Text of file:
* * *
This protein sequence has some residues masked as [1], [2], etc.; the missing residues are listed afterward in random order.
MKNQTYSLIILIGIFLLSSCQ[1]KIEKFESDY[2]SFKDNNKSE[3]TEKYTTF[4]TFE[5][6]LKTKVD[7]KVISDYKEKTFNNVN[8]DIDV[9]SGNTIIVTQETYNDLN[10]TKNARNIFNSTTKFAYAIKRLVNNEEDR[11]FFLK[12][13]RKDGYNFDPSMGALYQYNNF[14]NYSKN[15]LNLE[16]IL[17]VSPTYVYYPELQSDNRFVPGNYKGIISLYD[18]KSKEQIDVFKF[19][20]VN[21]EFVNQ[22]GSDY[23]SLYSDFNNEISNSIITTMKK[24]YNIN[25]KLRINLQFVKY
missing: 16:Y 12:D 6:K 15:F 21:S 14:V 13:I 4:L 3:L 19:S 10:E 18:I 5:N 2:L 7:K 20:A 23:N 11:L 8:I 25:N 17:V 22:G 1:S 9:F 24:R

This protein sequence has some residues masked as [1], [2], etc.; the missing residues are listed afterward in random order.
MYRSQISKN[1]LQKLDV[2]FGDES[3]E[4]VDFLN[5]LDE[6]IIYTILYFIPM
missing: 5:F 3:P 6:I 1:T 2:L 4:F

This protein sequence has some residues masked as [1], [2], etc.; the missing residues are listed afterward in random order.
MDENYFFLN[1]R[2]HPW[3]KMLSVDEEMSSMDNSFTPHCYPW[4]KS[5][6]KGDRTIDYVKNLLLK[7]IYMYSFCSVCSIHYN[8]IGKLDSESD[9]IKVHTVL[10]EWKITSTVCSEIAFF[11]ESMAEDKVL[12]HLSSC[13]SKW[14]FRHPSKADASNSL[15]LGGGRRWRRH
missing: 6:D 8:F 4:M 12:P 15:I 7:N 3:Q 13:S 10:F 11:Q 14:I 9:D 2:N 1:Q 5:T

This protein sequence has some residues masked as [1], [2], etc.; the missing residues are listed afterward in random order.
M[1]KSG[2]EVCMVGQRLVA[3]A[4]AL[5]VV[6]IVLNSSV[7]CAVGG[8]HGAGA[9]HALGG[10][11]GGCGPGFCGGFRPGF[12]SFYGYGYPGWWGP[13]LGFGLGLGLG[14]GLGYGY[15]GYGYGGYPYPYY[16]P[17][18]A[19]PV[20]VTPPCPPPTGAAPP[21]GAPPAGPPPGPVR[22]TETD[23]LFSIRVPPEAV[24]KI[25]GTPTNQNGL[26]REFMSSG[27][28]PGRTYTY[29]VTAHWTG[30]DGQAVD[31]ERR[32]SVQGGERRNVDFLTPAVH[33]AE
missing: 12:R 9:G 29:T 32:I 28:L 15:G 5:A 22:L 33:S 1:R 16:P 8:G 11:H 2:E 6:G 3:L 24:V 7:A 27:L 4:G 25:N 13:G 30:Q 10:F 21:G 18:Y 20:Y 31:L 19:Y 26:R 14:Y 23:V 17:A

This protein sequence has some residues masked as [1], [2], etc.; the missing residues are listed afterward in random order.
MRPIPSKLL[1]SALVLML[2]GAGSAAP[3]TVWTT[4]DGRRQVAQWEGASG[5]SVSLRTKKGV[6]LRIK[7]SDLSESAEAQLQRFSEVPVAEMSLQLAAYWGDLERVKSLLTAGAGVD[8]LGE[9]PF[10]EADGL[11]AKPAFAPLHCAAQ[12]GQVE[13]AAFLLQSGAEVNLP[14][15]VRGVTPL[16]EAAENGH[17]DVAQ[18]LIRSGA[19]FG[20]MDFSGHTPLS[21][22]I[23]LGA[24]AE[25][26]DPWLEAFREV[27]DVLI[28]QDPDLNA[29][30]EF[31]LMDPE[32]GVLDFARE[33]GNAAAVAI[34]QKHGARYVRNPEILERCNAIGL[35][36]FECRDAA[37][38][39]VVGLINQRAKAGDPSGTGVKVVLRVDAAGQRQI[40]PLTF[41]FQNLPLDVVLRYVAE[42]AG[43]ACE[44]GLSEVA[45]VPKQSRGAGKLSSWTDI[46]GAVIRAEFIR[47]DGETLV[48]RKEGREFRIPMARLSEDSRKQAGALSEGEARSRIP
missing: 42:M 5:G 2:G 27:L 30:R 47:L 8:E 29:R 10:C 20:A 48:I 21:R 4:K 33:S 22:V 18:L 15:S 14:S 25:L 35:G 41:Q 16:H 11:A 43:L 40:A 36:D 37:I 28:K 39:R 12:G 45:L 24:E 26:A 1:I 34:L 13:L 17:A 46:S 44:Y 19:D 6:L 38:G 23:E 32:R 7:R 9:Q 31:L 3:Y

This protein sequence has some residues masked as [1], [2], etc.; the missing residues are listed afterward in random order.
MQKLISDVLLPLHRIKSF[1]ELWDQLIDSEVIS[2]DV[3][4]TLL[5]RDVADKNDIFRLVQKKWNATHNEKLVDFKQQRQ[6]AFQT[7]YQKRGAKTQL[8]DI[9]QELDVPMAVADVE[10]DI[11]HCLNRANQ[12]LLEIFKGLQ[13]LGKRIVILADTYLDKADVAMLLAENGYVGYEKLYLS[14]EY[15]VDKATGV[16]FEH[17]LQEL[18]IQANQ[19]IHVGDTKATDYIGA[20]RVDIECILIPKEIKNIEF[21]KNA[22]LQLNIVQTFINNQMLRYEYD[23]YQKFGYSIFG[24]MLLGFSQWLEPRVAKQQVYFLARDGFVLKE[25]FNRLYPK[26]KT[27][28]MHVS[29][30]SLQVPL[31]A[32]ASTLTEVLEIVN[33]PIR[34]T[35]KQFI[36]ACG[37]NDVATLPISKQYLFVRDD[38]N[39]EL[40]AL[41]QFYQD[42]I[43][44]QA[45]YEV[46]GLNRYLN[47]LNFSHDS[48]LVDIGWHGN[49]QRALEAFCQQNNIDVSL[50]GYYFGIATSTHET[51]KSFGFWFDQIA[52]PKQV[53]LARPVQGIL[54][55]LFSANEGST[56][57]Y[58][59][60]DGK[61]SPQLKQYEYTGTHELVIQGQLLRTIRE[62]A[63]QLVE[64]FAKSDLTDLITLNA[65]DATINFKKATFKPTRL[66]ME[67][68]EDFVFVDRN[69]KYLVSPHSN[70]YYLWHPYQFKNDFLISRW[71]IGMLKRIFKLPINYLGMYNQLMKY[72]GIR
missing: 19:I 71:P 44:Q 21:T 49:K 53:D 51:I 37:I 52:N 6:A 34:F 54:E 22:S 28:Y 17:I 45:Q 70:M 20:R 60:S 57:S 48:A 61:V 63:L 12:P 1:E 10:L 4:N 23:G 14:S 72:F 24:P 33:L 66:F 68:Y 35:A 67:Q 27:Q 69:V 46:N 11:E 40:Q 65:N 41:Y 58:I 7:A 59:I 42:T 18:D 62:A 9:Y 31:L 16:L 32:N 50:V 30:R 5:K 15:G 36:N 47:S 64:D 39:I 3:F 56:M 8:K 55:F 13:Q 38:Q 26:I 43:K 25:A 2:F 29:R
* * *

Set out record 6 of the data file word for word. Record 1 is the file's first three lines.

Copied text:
This protein sequence has some residues masked as [1], [2], etc.; the missing residues are listed afterward in random order.
MQKLISDVLLPLHRIKSF[1]ELWDQLIDSEVIS[2]DV[3][4]TLL[5]RDVADKNDIFRLVQKKWNATHNEKLVDFKQQRQ[6]AFQT[7]YQKRGAKTQL[8]DI[9]QELDVPMAVADVE[10]DI[11]HCLNRANQ[12]LLEIFKGLQ[13]LGKRIVILADTYLDKADVAMLLAENGYVGYEKLYLS[14]EY[15]VDKATGV[16]FEH[17]LQEL[18]IQANQ[19]IHVGDTKATDYIGA[20]RVDIECILIPKEIKNIEF[21]KNA[22]LQLNIVQTFINNQMLRYEYD[23]YQKFGYSIFG[24]MLLGFSQWLEPRVAKQQVYFLARDGFVLKE[25]FNRLYPK[26]KT[27][28]MHVS[29][30]SLQVPL[31]A[32]ASTLTEVLEIVN[33]PIR[34]T[35]KQFI[36]ACG[37]NDVATLPISKQYLFVRDD[38]N[39]EL[40]AL[41]QFYQD[42]I[43][44]QA[45]YEV[46]GLNRYLN[47]LNFSHDS[48]LVDIGWHGN[49]QRALEAFCQQNNIDVSL[50]GYYFGIATSTHET[51]KSFGFWFDQIA[52]PKQV[53]LARPVQGIL[54][55]LFSANEGST[56][57]Y[58][59][60]DGK[61]SPQLKQYEYTGTHELVIQGQLLRTIRE[62]A[63]QLVE[64]FAKSDLTDLITLNA[65]DATINFKKATFKPTRL[66]ME[67][68]EDFVFVDRN[69]KYLVSPHSN[70]YYLWHPYQFKNDFLISRW[71]IGMLKRIFKLPINYLGMYNQLMKY[72]GIR
missing: 19:I 71:P 44:Q 21:T 49:K 53:D 51:I 37:I 52:N 6:A 34:F 54:E 22:S 28:Y 17:I 45:Q 70:M 20:R 60:S 57:S 48:A 61:V 63:L 12:P 1:E 10:L 4:N 23:G 14:S 72:F 24:P 33:L 66:F 68:Y 35:A 67:Q 27:Q 69:V 46:N 11:E 40:Q 65:N 41:Y 58:I 7:A 59:I 42:T 18:D 62:A 9:Y 31:L 16:L 32:N 50:V 30:R 5:K 15:G 36:N 47:S 64:D 39:I 3:F 56:M 8:K 55:F 13:Q 38:Q 26:I 43:K 25:A 2:F 29:R